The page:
Open access peer-reviewed chapter

Air Traffic Controllers’ Attitude to the Mistakes Hazards during Their Professional Experience

Written By

Oleksii Reva, Andrii Nevynitsyn, Serhii Borsuk, Valerii Shulgin and Volodymyr Kamyshyn

Submitted: 25 February 2020 Reviewed: 28 February 2020 Published: 23 December 2020

DOI: 10.5772/intechopen.91937

From the Edited Volume

Safety and Risk Assessment of Civil Aircraft during Operation

Edited by Longbiao Li

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Air traffic controllers’ (ATCs) work process can be presented as uninterrupted set of decisions. These decisions occur and are implemented in both clear and stealth forms being influenced a lot. Determined and stochastic risks are especially important in this process. Human factor (HF) effect on flight safety is proven to be better considered through operators’ attitudes toward unsafe acts and conditions. This seamlessly integrates in ICAO safety paradigm. Air traffic controllers’ preferences system (PS) is discussed in regard to typical professional mistakes set. Using paired comparison, normative part of summary hazard and differentiating part of summary hazard, the preferences system of air traffic controllers is received. For the first time, mistakes pair summary hazard is determined on the unique qualimetric 100-point scale. Systems pair has high correlation level according to Spearman coefficient (R = 0.9727). Proposed Kendall rank coefficient outweighs the traditional one twice (Wtraditional = 0.2722, Wproposed = 0.55237). The significance level for all cases is equal to 1%. Multistep procedure of marginal opinions separation is implemented. It increased Kendall rank coefficient value up to Wproposed = 0.7. Survey procedure influenced positively on the ability of mistakes memorization, recognition, and avoidance during simulation training.


  • flight safety
  • human factors
  • decision-making
  • air traffic controllers
  • typical mistakes
  • preferences system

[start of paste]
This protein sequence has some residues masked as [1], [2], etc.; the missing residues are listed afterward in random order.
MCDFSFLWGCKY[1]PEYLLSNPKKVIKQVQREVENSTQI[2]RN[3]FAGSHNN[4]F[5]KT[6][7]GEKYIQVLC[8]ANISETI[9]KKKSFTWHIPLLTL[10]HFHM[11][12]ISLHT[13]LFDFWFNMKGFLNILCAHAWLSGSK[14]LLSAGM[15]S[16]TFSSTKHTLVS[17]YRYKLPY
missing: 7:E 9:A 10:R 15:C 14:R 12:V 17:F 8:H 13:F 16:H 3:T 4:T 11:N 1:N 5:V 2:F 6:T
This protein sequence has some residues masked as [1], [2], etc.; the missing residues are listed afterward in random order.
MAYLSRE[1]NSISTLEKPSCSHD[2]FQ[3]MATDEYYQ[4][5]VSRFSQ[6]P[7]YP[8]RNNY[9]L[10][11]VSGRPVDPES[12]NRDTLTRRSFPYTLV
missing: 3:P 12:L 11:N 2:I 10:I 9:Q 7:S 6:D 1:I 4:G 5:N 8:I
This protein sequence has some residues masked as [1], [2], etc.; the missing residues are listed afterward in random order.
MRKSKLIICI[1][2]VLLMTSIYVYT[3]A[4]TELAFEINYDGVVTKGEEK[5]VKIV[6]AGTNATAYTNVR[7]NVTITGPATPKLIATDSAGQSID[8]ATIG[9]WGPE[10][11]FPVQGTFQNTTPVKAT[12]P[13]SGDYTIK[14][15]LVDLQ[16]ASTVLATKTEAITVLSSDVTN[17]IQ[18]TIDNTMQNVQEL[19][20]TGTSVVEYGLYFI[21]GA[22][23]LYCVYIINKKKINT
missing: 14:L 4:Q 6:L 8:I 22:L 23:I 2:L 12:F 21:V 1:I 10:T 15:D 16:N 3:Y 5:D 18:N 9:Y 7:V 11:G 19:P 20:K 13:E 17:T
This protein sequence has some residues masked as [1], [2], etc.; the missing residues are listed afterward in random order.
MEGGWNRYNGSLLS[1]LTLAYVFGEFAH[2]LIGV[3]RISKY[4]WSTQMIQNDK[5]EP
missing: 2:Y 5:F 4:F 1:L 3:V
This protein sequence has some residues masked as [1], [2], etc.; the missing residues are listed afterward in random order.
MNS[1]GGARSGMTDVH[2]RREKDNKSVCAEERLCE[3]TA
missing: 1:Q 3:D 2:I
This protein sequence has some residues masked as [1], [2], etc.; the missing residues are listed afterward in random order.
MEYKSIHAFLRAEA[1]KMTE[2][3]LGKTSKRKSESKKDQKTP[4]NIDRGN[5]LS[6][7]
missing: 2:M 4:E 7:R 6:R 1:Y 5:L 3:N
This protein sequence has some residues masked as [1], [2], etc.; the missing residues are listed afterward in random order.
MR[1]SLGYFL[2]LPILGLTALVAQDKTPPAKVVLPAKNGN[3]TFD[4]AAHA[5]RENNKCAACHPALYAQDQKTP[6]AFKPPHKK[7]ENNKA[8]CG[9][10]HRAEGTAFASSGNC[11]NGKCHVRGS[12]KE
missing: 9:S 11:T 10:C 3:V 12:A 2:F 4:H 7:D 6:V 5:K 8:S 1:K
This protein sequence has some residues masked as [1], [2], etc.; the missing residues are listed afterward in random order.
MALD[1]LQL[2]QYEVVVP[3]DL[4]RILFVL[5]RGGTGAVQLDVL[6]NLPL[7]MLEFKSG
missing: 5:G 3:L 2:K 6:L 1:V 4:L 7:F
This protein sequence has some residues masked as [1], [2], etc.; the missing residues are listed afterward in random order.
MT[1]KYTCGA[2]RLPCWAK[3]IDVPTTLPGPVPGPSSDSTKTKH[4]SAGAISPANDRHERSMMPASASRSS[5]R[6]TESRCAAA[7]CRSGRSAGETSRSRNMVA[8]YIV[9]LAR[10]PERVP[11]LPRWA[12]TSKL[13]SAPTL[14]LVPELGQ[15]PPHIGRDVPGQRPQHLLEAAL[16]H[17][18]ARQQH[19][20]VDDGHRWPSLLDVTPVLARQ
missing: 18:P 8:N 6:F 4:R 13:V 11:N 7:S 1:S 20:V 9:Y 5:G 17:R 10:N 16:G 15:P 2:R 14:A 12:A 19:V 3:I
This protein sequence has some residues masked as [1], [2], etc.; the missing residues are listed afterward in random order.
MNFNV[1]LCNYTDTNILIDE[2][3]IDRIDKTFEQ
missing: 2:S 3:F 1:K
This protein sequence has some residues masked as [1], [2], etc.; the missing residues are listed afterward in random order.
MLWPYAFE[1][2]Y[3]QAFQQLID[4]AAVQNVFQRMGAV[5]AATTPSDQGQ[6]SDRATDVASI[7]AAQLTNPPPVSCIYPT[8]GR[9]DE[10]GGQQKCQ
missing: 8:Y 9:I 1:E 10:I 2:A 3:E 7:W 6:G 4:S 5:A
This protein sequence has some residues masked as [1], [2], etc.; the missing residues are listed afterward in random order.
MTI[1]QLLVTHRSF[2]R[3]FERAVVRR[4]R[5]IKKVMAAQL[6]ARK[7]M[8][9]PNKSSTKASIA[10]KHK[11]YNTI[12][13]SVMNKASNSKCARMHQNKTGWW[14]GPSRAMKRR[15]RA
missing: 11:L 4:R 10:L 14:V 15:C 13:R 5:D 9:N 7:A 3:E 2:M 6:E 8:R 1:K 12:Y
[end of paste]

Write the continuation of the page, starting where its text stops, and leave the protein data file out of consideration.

1. Introduction

As for today human factor (HF) has approved dual influence on flight safety (FS). Unfortunately the statistics of dangerous air events and serious accidents shows that negative component of this influence has advantage. This stimulated ICAO to publish multiple circulars, annexes, and manuals with generalized world experience on the topic. They are based on the reports and proceedings of air companies and regional administrations dedicated to negative HF influence prevention [1, 2, 3, 4]. It is natural that all kinds of such generalization should be scientifically based.

Frontline air operators (in this chapter we talk only about air traffic controllers (ATCs)) work process can be presented as uninterrupted set of decisions. They are generated and implemented in clear and stealth forms under the influence of various factors. These factors could be classified as external/internal, biased/unbiased, stochastic and deterministic, etc. [5]. Thus it seems possible to present actual ICAO FS paradigm [4] with leading role of HF influence on decision-making (DM). Figure 1 proposed by authors and cited in various proceedings proves this thesis [6, 7, 8, 9].

Figure 1.

Influence scheme of HF in regard to decision-making and ICAO flight safety concept components interaction.

It is important that blocks (a)–(e) designation in Figure 1 is used according to the ICAO safety concept introduction. Components (h)–(l) inserted in block (e) correspond to the authors’ vision of HF influence on the DM process. They draw “attitudes toward unsafe acts and conditions” which also belongs to the mentioned concept. Blocks (h, i, j) are already researched both for ATC students and professionals. Research results are summarized and published [10]. Less attention is paid to (k) and (l) components.

Taking into account all mentioned above, this chapter is dedicated to the preferences system (PS) research. The system is referred as HF to DM influence component, thus playing its role in “attitudes toward unsafe acts and conditions.” Such attitudes are reasonable to be determined via ATC PS across typical errors set in professional activity process.


2. Theoretical fundamentals of preferences system determination technology

On the basis of such sources like ICAO recommendations, air accidents statistic, specific ATC experience, and ATC personnel education experience, the following list of typical errors for ATC during their professional activity was composed [9, 11, 12]: